04 Aug Who can be a Witness at a Wedding
It is a legal requirement in Australian marriages to have two people over the age of 18 witness your marriage.
As a Marriage Celebrant in Sydney I am occasionally asked to conduct an intimate ceremony where the couple, for various reasons, don’t want any guests present. This poses a great problem because it is an obligation that two people, who meet the requirement, that of being over 18, are present to witness the couple exchange their legal vow. The legal vow is where the couple say each other’s names and their intention to become the other’s spouse.
For example, “I James henry Osbourne take you Sally Joan Smithers to be my lawful wedded wife.”
Followed by the brides declaration, “I take you Sally Joan Smithers take you James henry Osbourne to be my lawful wedded husband.”
It is interesting to note that the witnesses do not need to be known to the couple and I have, on the rare occasion supplied witnesses in order to meet the legal requirements.
Generally, however it is a well-considered decision for the couple. It is a great honour to be asked to sign the documents and couples usually acknowledge this by choosing people who hold special places in their hearts. Mostly the bride and groom choose one person each to provide equality but it really reduces down to personal choice.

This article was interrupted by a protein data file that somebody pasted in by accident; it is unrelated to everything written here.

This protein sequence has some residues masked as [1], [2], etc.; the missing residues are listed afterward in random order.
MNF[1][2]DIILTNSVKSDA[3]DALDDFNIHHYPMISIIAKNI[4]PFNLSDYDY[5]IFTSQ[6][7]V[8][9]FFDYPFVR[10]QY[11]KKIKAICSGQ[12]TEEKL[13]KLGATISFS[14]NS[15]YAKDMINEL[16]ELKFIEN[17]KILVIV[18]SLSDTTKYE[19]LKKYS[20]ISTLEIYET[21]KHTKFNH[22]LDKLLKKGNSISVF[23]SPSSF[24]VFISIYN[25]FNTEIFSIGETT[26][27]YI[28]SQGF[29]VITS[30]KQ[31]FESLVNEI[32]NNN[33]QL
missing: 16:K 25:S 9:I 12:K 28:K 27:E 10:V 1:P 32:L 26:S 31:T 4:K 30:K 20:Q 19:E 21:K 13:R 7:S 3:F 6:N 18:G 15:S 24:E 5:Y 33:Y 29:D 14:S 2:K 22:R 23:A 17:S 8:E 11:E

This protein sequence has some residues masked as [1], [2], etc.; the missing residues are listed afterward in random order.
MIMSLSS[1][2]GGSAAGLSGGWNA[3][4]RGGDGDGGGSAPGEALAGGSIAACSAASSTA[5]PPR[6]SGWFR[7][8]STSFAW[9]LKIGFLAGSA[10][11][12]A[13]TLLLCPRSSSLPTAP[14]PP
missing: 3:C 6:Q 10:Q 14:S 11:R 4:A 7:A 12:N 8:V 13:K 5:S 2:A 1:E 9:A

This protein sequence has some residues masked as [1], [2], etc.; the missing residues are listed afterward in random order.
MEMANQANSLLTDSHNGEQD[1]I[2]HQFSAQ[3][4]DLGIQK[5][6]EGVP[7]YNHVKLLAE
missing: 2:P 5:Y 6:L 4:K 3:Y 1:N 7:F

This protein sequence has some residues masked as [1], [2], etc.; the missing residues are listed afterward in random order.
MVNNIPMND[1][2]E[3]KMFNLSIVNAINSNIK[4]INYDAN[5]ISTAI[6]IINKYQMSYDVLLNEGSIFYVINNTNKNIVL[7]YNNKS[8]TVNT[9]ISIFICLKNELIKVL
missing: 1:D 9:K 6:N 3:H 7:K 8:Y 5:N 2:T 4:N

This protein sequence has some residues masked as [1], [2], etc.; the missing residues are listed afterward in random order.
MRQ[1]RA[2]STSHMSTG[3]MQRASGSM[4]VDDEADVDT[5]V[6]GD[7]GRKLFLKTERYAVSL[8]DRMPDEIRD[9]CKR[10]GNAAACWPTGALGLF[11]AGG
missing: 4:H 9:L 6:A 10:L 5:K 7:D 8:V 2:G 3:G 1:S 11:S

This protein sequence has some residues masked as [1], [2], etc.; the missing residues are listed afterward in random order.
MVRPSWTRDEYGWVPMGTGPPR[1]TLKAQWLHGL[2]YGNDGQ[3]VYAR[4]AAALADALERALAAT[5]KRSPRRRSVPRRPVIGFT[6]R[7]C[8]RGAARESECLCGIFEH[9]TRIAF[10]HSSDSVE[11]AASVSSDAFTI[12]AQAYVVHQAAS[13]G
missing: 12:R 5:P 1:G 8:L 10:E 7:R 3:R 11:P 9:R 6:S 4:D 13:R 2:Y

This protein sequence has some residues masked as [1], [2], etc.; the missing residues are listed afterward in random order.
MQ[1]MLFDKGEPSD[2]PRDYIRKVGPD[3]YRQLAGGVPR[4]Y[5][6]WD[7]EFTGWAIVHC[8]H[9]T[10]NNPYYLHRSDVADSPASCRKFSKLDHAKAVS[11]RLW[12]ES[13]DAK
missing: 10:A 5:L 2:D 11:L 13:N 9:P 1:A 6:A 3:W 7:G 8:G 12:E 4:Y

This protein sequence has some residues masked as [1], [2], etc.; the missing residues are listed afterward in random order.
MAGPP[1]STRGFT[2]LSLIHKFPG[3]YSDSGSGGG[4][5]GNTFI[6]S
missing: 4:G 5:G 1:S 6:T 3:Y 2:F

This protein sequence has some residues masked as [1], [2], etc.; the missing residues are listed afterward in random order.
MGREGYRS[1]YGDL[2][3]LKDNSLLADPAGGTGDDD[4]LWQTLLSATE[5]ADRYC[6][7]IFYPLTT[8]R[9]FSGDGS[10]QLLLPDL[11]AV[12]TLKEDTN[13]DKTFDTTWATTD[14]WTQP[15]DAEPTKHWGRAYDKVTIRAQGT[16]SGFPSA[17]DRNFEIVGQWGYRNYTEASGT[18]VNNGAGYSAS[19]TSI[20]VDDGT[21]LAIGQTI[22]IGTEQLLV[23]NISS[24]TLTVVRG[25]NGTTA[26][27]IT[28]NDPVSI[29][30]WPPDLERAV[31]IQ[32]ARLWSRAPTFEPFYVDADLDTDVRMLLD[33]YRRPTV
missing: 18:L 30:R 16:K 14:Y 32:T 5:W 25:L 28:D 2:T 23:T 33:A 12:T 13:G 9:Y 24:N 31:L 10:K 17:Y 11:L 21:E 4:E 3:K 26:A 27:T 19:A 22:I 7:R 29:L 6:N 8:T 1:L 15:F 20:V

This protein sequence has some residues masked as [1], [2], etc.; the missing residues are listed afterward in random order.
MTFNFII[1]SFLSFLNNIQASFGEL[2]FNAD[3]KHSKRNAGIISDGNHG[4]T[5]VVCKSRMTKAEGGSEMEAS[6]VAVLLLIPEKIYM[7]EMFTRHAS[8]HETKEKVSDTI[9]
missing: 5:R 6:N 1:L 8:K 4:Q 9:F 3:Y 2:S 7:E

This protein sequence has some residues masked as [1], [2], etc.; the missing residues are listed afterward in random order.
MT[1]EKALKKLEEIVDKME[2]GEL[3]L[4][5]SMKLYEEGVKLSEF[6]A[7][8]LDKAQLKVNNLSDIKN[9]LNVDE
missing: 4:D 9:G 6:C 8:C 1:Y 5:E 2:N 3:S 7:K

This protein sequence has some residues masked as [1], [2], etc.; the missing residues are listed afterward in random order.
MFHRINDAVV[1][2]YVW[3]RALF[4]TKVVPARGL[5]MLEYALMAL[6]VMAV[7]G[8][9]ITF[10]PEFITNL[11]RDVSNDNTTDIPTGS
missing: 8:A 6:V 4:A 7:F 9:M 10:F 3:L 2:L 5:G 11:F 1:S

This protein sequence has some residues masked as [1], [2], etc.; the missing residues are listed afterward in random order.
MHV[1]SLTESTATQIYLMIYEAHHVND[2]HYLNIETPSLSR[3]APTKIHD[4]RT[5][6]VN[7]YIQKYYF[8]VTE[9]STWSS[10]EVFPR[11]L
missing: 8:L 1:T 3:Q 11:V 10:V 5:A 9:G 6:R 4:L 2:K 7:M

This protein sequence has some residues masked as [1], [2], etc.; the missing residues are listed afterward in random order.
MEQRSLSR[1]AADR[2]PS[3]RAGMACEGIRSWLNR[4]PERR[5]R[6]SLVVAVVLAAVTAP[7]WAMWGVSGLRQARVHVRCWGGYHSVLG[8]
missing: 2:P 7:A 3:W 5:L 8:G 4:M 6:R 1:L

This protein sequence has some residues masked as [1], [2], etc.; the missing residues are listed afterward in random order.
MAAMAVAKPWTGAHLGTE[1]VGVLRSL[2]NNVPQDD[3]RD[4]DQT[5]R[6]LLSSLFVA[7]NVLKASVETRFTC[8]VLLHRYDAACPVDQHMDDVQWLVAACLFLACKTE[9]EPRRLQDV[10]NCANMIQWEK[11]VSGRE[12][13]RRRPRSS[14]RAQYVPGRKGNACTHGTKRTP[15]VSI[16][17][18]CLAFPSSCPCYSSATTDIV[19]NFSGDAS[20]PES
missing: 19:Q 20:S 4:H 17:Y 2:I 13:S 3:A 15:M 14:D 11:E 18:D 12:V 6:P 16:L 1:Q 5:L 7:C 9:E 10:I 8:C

In my experience the most popular choices have been the best man and matron of honour or the mother’s of the couple. I have been at a wedding where they have pulled the names from a hat, which caused great delight and anticipation.
Having said that it is imperative that the witness speaks and writes English and understands what they are signing.
As an added service to my couples I can supply, if required, a skirted signing table and two chairs, as pictured in the featured image.
If you require more information regarding this topic please contact Mary Ord, a Sydney based Marriage Celebrant